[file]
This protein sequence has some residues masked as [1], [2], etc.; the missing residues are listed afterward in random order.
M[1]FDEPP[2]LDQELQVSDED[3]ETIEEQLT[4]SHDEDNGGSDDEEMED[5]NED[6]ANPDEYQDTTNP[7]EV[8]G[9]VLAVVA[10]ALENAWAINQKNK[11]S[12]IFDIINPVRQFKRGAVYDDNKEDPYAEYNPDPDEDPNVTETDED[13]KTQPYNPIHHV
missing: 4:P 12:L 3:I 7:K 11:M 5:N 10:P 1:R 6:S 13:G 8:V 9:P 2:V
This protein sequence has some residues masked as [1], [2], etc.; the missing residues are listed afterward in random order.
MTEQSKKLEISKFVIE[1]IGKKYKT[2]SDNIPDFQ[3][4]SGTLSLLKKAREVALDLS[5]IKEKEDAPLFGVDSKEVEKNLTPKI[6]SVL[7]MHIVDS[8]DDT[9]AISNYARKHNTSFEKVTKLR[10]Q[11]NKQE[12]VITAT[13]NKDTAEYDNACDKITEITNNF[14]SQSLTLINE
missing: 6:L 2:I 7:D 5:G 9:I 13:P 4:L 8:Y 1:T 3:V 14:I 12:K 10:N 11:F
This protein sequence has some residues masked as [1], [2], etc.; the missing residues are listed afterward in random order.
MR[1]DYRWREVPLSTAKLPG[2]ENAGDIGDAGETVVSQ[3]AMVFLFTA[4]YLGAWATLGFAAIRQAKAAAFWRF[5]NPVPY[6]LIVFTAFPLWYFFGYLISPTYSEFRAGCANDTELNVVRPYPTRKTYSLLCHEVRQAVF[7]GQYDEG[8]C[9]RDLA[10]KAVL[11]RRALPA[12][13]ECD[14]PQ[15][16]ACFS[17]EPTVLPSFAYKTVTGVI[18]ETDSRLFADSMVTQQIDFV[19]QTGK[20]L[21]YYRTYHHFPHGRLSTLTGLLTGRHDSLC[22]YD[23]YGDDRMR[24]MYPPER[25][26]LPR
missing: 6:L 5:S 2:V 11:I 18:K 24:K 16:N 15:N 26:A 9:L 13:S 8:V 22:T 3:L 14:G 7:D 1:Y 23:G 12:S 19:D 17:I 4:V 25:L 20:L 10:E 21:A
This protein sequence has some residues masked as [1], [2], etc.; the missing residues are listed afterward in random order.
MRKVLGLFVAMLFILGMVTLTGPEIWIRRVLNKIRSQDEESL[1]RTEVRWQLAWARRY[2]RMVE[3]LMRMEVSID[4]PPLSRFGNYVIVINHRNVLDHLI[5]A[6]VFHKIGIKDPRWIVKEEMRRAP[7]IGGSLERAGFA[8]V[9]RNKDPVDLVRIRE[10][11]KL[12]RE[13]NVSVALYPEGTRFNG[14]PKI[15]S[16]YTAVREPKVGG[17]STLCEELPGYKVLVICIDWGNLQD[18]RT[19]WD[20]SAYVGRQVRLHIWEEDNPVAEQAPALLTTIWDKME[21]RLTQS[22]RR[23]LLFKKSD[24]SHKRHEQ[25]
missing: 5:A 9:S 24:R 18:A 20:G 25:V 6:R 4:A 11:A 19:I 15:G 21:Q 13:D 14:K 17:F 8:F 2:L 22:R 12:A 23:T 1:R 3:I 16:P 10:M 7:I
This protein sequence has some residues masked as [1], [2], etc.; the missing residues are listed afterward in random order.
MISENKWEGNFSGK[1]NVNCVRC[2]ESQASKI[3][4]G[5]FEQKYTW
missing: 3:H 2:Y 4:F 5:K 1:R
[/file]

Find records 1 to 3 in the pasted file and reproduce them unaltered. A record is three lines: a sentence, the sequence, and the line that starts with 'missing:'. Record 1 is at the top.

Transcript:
This protein sequence has some residues masked as [1], [2], etc.; the missing residues are listed afterward in random order.
M[1]FDEPP[2]LDQELQVSDED[3]ETIEEQLT[4]SHDEDNGGSDDEEMED[5]NED[6]ANPDEYQDTTNP[7]EV[8]G[9]VLAVVA[10]ALENAWAINQKNK[11]S[12]IFDIINPVRQFKRGAVYDDNKEDPYAEYNPDPDEDPNVTETDED[13]KTQPYNPIHHV
missing: 4:P 12:L 3:I 7:K 11:M 5:N 10:P 1:R 6:S 13:G 8:V 9:P 2:V
This protein sequence has some residues masked as [1], [2], etc.; the missing residues are listed afterward in random order.
MTEQSKKLEISKFVIE[1]IGKKYKT[2]SDNIPDFQ[3][4]SGTLSLLKKAREVALDLS[5]IKEKEDAPLFGVDSKEVEKNLTPKI[6]SVL[7]MHIVDS[8]DDT[9]AISNYARKHNTSFEKVTKLR[10]Q[11]NKQE[12]VITAT[13]NKDTAEYDNACDKITEITNNF[14]SQSLTLINE
missing: 6:L 2:I 7:D 5:G 9:I 13:P 4:L 8:Y 1:T 3:V 14:I 12:K 10:N 11:F
This protein sequence has some residues masked as [1], [2], etc.; the missing residues are listed afterward in random order.
MR[1]DYRWREVPLSTAKLPG[2]ENAGDIGDAGETVVSQ[3]AMVFLFTA[4]YLGAWATLGFAAIRQAKAAAFWRF[5]NPVPY[6]LIVFTAFPLWYFFGYLISPTYSEFRAGCANDTELNVVRPYPTRKTYSLLCHEVRQAVF[7]GQYDEG[8]C[9]RDLA[10]KAVL[11]RRALPA[12][13]ECD[14]PQ[15][16]ACFS[17]EPTVLPSFAYKTVTGVI[18]ETDSRLFADSMVTQQIDFV[19]QTGK[20]L[21]YYRTYHHFPHGRLSTLTGLLTGRHDSLC[22]YD[23]YGDDRMR[24]MYPPER[25][26]LPR
missing: 6:L 5:S 2:V 11:I 18:K 24:K 16:N 15:N 26:A 9:L 13:S 8:V 22:T 3:L 14:G 7:D 1:Y 23:G 12:S 19:D 17:I 4:V 25:L 20:L 10:E 21:A